which small cf round

sharkey

Well-Known Member
Lets be practical instead of "expert". You have a 243win & might start to reload & you want something a wee bit smaller. I have chosen the 22 250 as my little centerfire simply because it has the same head size ( see which end the head is actually on everyone) as the 30 06 family of cartridges which includes the 243 & it uses large rifle primers instead of small. It not just simplifies reloading, but those little small rifle primers get harder to fiddle with as the eyes & fingers get older. Who says a 22 250 has to be pushed harder than a 222? For me the 22 250 is a pest gun & I dont mind dropping the speed down a bit as I get better penetration on larger animals & I only use the case because of the large primer & head size not the increased case capacity.
 
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scoby270

Well-Known Member
223, I have a remmy 700 vssf that is a tack driver, people dismiss remmies off hand too often, don't think they would have sold over 5 million of them if they are that bad to use.

scoby 270
 

jer

Well-Known Member
Lets be practical instead of "expert". You have a 243win & might start to reload & you want something a wee bit smaller. I have chosen the 22 250 as my little centerfire simply because it has the same head size ( see which end the head is actually on everyone) as the 30 06 family of cartridges which includes the 243 & it uses large rifle primers instead of small. It not just simplifies reloading, but those little small rifle primers get harder to fiddle with as the eyes & fingers get older. Who says a 22 250 has to be pushed harder than a 222? For me the 22 250 is a pest gun & I dont mind dropping the speed down a bit as I get better penetration on larger animals & I only use the case because of the large primer & head size not the increased case capacity.
Spot on, the 22.250 is easy to reload and very accurate.
 

25 Sharps

Well-Known Member
Lets be practical instead of "expert". You have a 243win & might start to reload & you want something a wee bit smaller. I have chosen the 22 250 as my little centerfire simply because it has the same head size ( see which end the head is actually on everyone) as the 30 06 family of cartridges which includes the 243 & it uses large rifle primers instead of small. It not just simplifies reloading, but those little small rifle primers get harder to fiddle with as the eyes & fingers get older. Who says a 22 250 has to be pushed harder than a 222? For me the 22 250 is a pest gun & I dont mind dropping the speed down a bit as I get better penetration on larger animals & I only use the case because of the large primer & head size not the increased case capacity.
Depends how much you shoot, a 22-250 is till going to use more powder than a 0.222 which would be a consideration if you shoot a lot of rounds (as I do), as for small primers being more fiddly I don't handle primers when loading, just tip straight from the box into either the lee press mounted primer or lee hand primer trays so small or large makes no difference.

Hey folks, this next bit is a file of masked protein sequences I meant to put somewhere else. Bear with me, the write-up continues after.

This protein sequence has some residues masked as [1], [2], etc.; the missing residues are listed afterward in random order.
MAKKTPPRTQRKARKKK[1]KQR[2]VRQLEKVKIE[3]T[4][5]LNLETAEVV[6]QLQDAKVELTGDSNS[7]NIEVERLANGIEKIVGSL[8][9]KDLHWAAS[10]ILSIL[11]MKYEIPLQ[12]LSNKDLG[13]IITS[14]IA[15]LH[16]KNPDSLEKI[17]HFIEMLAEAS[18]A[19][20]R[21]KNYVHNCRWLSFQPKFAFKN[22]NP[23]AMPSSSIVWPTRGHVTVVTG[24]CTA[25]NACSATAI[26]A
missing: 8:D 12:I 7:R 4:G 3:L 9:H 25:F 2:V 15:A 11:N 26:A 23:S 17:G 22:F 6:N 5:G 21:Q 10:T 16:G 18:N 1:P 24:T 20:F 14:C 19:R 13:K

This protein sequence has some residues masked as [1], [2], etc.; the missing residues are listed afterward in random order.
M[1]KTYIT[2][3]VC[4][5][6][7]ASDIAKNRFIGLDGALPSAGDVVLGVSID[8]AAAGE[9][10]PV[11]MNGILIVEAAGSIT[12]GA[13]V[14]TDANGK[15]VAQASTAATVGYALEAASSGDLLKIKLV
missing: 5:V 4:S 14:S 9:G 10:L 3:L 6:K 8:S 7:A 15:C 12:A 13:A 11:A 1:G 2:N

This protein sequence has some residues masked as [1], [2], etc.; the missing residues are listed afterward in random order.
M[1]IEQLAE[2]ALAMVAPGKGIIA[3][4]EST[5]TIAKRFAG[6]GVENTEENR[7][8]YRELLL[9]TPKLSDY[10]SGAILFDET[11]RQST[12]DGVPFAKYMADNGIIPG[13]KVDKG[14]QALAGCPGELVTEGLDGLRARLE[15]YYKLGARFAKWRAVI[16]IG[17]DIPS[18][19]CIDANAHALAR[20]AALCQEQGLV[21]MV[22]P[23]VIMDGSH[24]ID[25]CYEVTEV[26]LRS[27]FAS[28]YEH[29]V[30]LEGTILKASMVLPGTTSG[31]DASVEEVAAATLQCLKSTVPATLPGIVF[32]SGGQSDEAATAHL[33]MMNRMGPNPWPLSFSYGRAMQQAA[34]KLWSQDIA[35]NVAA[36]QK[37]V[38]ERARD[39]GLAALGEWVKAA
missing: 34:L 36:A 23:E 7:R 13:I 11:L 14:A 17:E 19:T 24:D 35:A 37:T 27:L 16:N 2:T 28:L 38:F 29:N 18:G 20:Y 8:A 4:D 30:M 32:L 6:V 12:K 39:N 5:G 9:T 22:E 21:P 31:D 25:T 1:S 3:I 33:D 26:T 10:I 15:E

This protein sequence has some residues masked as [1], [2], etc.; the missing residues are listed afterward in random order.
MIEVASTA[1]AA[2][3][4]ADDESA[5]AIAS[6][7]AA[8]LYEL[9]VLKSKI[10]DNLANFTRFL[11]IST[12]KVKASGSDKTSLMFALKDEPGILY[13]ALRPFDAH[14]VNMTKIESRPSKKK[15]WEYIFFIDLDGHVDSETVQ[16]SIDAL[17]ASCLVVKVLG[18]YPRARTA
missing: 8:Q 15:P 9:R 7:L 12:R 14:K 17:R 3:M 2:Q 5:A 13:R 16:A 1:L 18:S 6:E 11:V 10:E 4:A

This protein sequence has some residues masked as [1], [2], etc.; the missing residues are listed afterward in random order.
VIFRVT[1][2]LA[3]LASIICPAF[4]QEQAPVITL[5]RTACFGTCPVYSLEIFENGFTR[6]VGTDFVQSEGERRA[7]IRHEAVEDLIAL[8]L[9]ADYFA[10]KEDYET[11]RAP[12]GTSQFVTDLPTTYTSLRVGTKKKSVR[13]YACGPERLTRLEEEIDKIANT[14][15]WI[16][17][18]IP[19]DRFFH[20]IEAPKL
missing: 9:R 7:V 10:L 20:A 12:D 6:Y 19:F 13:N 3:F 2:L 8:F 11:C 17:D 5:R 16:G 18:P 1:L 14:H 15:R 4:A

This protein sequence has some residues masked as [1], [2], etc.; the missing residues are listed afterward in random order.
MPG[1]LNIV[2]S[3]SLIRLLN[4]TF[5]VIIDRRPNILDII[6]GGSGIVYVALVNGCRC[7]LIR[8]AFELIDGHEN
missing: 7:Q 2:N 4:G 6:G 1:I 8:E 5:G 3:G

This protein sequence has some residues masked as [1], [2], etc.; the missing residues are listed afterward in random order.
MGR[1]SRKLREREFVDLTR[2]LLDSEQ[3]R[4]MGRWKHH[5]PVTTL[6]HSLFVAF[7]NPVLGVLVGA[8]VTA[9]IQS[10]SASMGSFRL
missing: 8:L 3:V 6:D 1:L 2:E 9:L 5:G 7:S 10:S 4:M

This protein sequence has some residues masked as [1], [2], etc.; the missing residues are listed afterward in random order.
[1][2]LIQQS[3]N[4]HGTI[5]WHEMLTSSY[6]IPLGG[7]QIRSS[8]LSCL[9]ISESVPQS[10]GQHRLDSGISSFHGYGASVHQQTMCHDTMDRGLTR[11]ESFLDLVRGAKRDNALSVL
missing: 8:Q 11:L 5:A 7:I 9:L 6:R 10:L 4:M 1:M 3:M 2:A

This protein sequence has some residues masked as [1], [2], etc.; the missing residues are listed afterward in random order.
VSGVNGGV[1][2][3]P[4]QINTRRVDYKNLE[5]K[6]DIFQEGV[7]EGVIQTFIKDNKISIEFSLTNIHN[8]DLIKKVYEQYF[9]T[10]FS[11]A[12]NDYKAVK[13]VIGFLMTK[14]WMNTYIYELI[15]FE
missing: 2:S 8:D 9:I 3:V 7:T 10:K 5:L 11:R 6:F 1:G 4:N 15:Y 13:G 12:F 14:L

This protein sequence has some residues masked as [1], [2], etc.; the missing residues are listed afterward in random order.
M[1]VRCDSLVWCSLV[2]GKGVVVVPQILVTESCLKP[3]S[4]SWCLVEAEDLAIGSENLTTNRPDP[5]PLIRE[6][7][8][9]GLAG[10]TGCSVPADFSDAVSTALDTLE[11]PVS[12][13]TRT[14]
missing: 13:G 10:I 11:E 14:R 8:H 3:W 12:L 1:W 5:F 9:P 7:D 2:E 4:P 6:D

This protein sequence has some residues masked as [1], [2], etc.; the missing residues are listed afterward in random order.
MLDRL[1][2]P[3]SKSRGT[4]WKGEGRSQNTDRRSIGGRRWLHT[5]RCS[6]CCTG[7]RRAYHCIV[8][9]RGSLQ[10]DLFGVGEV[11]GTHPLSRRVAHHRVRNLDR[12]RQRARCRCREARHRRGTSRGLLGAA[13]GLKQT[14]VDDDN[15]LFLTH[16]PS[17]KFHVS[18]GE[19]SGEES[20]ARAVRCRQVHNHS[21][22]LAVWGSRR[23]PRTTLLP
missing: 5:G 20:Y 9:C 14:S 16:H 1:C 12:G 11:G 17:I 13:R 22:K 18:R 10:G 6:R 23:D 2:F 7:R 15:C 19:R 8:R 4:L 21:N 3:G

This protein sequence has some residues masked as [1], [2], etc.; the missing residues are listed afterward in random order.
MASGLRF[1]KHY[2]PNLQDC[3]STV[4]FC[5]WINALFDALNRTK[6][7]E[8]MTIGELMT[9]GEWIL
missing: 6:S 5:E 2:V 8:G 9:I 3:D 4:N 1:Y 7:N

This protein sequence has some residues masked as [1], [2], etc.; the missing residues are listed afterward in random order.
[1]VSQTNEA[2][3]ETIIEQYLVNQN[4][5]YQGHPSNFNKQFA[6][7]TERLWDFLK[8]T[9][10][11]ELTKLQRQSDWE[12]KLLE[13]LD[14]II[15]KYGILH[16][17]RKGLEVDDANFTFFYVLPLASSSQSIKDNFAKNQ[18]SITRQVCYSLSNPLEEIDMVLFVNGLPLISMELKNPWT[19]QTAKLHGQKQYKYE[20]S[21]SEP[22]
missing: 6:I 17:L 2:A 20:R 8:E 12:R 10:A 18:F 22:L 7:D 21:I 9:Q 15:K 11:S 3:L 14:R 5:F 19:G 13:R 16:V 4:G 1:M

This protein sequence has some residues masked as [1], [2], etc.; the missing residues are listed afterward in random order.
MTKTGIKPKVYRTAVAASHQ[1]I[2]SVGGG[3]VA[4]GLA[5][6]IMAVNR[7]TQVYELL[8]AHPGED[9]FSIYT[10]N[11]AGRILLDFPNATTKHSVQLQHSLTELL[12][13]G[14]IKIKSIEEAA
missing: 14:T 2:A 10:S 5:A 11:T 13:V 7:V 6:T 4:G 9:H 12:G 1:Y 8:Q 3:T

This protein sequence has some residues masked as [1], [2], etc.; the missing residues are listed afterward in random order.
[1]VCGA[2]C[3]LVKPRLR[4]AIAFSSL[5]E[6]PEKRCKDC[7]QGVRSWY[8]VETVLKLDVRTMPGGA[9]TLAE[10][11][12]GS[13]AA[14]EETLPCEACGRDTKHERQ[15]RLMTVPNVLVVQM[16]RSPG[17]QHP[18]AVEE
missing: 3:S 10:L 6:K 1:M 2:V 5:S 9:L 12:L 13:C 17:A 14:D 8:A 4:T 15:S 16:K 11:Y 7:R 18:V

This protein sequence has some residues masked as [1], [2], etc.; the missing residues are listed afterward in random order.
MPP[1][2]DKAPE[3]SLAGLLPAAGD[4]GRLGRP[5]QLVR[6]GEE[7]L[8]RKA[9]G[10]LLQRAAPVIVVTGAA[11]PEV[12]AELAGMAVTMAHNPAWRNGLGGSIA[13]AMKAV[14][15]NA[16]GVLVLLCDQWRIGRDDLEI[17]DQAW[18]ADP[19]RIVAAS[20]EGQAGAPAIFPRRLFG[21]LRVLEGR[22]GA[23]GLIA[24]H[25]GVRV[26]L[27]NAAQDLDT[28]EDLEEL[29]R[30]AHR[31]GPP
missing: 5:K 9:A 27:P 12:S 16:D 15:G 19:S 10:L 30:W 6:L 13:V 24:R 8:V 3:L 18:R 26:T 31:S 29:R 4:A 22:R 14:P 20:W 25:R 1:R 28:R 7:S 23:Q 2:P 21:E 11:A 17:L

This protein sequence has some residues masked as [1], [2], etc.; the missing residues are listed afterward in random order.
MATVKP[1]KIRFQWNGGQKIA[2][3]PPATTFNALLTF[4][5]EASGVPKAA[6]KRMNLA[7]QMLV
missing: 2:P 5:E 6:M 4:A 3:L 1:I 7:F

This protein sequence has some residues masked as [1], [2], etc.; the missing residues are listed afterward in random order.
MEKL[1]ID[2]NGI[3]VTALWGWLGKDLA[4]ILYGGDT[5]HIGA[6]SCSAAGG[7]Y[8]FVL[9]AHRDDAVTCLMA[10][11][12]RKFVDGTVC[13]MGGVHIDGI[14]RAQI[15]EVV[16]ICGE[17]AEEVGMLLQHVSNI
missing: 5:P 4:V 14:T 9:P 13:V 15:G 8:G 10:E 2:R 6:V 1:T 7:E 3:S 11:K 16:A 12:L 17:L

I don't understand the benefit of having the same rim diameter which is the bit you're actually talking about (Rim can have a different diameter to the head, see .22 nosler and other rebated rim cartridges) other than being able to use the same shell holder or same bolt face in a single rifle, what's the benefit?

123823
 

sharkey

Well-Known Member
Spot on, the 22.250 is easy to reload and very accurate.
Yes, my bad. In my effort to show its practicality, I also forgot to mention how inherently accurate the 22 250 is.
Seriously if you already own a chambering in a 30 06 case head & you are reloading, why would you buy a 22 centrefire with a smaller case head & primer? The 22 250 can be loaded down to 222 & 223 performance if that is what someone wants.
 

sharkey

Well-Known Member
Depends how much you shoot, a 22-250 is till going to use more powder than a 0.222 which would be a consideration if you shoot a lot of rounds (as I do), as for small primers being more fiddly I don't handle primers when loading, just tip straight from the box into either the lee press mounted primer or lee hand primer trays so small or large makes no difference.

I don't understand the benefit of having the same rim diameter which is the bit you're actually talking about (Rim can have a different diameter to the head, see .22 nosler and other rebated rim cartridges) other than being able to use the same shell holder or same bolt face in a single rifle, what's the benefit?

View attachment 123823
You "shoot a lot" & you are getting into semantics over rim & case head, & a few grains of powder?
 

TH4

Well-Known Member
22-250 / 220 Swift is virtually a .243 with .224 bullet, so the OP could load 58 / 55 gr .243 and get identical performance.

I'd go 0.223 or if you fancy something a bit different and happy to reload .222 or .204.
220 swift is nearer to a 270 case than a 243 longer and also is rimmed. 22/250 is like the 243.
 

Sinistral

Well-Known Member
Good Afternoon All,

I currently am just looking into getting a vermin/fox capable small cal centrefire in the summer that's between my wmr and 243,

I don't currently home load for my 243 as yet, This may change in the future though.

I was just wanting a recommendation for a small cf that's going to be used for static shooting mainly vermin but fox capable out to